The selection is amazing but watch out for those escalating prices, writes Hayley McLarin.
La Cigale won't be new to many reading this. Inspired by the food markets of France, without the cobbled streets, it has long been a popular Parnell weekend destination.
But maybe you're like me and hold a certain blase attitude towards it. That would be at detriment not only to you but also the eclectic collection of food providers.
Encircled by industrial carparks and warehouse apartments, during the week it is the site of a thriving cafe and bistro and much of that joie de vivre lingers for the weekend festivities.
There are a wide range of French-style foods sold by La Cigale itself, from imported cheeses to warm oozy croque monsieur and pale, crispy baguettes.
But venture beyond the La Cigale building out to the clutch of more than 30 vendors and you'll go on a mini world tour. Even for lapsed regulars, it will lead you to discover new vendors, new foods and a few forgotten favourites.
There's Spanish paella sold from metre-round pans, Turkish dips and flatbreads, Moroccan crumpets, Serbian Salash sausage, naturally-fermented Czech Republic sauerkraut from a recipe passed down the generations, Sicilian olive oil, Italian freshly-made pasta and authentic limoncello.
Asian fusion goes to a whole new level at Dumplings with Wings. Prepared in a commercial kitchen to be sold exclusively at La Cigale, these mouth-wateringly good dumplings challenge your senses. There is a Pakistani Seekh Lamb Kebab dumpling, Indian Chicken Tikka Masala, Mexican Beef and a vegan Vietnamese dumpling, each with its own sauce to enhance the flavour profile.
Also unique to La Cigale is Sweet & Me, Pacific-inspired cakes and desserts, handmade by Fijian-born Bertrand Jang. Bert has his own cakery and sources his coconuts from Fiji, vanilla from Tonga, coconut oil from Northern Vanuatu and Koko chocolate from Samoa.
Beautifully presented with banana leaves, his cake-pops, fudge and coconut puddings disappear fast.
What a difference a day makes: Early Saturday, it was a shoppers' market. People came, bought, snacked and went. Sunday was a totally different vibe. People were here to hang out with friends, brunch, chat and maybe grab a few things. A spare seat was a rarity, indoors or out, "fast-food" providers were kept on their toes. Many of the vendors are there both days, but some are one day only. That includes Clevedon Buffalo on Saturdays only, with their soft cheese cloistered in either olive oil or chilli oil, and delightfully soft buffalo mozzarella. Must see, must try, must buy! On Sundays their spot is filled by Midnight Baker, whose Freedom Loaf replaces wheat, gluten, diary, nuts, refined sugar and eggs with seeds, oats and psyllium husks. These dense, moist, textured loaves are delicious on their own, but at the market they are sliced and toasted, topped with butternut pumpkin, caramelised onion and coriander for a savoury hit, or spiced cookie almond butter and raspberry chia jam for a sweet tooth.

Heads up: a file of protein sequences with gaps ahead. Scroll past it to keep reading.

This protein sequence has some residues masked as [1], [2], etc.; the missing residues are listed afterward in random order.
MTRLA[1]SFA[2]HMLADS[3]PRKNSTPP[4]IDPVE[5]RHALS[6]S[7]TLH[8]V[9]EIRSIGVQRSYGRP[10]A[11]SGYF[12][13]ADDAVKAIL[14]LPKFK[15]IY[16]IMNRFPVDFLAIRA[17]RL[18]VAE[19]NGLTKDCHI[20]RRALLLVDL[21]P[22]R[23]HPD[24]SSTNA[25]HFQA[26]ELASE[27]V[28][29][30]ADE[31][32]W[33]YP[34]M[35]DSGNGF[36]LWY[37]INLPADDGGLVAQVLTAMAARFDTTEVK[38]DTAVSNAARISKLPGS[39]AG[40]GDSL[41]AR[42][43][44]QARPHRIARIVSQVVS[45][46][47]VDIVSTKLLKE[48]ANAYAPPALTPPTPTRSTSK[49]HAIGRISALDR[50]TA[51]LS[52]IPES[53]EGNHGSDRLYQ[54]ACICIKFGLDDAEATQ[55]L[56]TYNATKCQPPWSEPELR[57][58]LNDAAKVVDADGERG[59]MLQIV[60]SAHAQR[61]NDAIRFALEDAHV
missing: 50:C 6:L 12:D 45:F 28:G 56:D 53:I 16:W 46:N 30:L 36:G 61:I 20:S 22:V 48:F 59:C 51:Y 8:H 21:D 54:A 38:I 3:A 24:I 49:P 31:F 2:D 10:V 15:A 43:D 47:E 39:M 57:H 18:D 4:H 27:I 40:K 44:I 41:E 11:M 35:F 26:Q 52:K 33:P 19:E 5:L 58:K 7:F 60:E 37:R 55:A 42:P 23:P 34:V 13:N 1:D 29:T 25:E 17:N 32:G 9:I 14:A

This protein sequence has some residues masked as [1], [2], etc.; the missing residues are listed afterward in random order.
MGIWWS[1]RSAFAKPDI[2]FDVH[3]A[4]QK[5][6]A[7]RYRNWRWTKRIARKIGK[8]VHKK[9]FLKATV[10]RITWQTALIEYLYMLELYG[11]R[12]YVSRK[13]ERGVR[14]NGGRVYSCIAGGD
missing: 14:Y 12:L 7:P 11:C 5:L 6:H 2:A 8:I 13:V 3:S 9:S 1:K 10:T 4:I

OMG GF: With a friend resigned to living a Coeliac lifestyle, I am always looking for products for her. The Gluten Free Store had a range of baked loaves, as well their pre-mixed dry ingredient concoctions so you could make your own paleo bread, brownie, muffins, batter and even fettuccine. This is the first range I have tasted where I wasn't able to taste the difference. That has to be good! (Saturday and Sunday.)
Meat lovers: Karapiro Prime have grass-fed hormone-free beef that has aged 21 days and lamb for seven days. They do a three-pack special for $29. (Saturday and Sunday)
Seas the day: There is an abundance of seafood here – from smoked fish to freshly-shucked oysters from Mahurangi (Saturday only) to whitebait fritters, at only $10 (Saturday and Sunday).
5+ a day?
The broad array of fruit and vege was predominantly organic or spray-free and very good quality. There were bunches of fresh herbs, select-your-own salad greens, root vege, citrus and even guava. A large broccoli head was $3 (the nearest Countdown was selling medium-sized gumboot variety ones for $1), large cauliflower was $4.50 (Countdown $2.50). (Saturday and Sunday)
Caffeine fix: The market has two coffee stands, both with Gravity coffee beans. My coffee was hot, rich and strong and only $3.50, surprisingly cheaper than many other markets. Both days were busy but their teams are slick and fast.
Wee ones? Yes, although there isn't a huge amount of room for a pushchair. And other than trying foods, there isn't much for them to do either, so take your own amusements/distractions.
Dogs: This is a French market and they are not only welcome, there's even a doggie treats stall. Aunty Briar's has croissant-shaped biscuits that are good for their teeth, cow's hooves stuffed with liver-enriched meal, liver fudge and more. (Saturday)
Eftpos: Will cost you $2.50 here, the most expensive of any of the markets I have been to. Maybe seek out your favourite vendors who also have it, to get cash back from them with your purchase. A win-win for you both.
Parking: Is in the carparks surrounding the market. There are plenty of spaces but plenty of visitors too.
While you're here: Pop into the La Cigale shop, where you will get a true sense of French living, with imported homewares, kitchen equipment, antique furniture and cosmetics. You may, however, need a small loan for much of it.
Verdict: La Cigale has been one of the city's most popular markets for years, it stands the test of time with a broad range of goods to try. It had been years since my last visit and there were still stallholders I recognised. However, there were plenty of fresh new offerings. The prices may make this a once-in-a-while treat rather than a weekly destination. You are in an affluent suburb, paying a princely sum for quality goods - but you will enjoy every morsel!
La Cigale French Market
69 St George's Bay Rd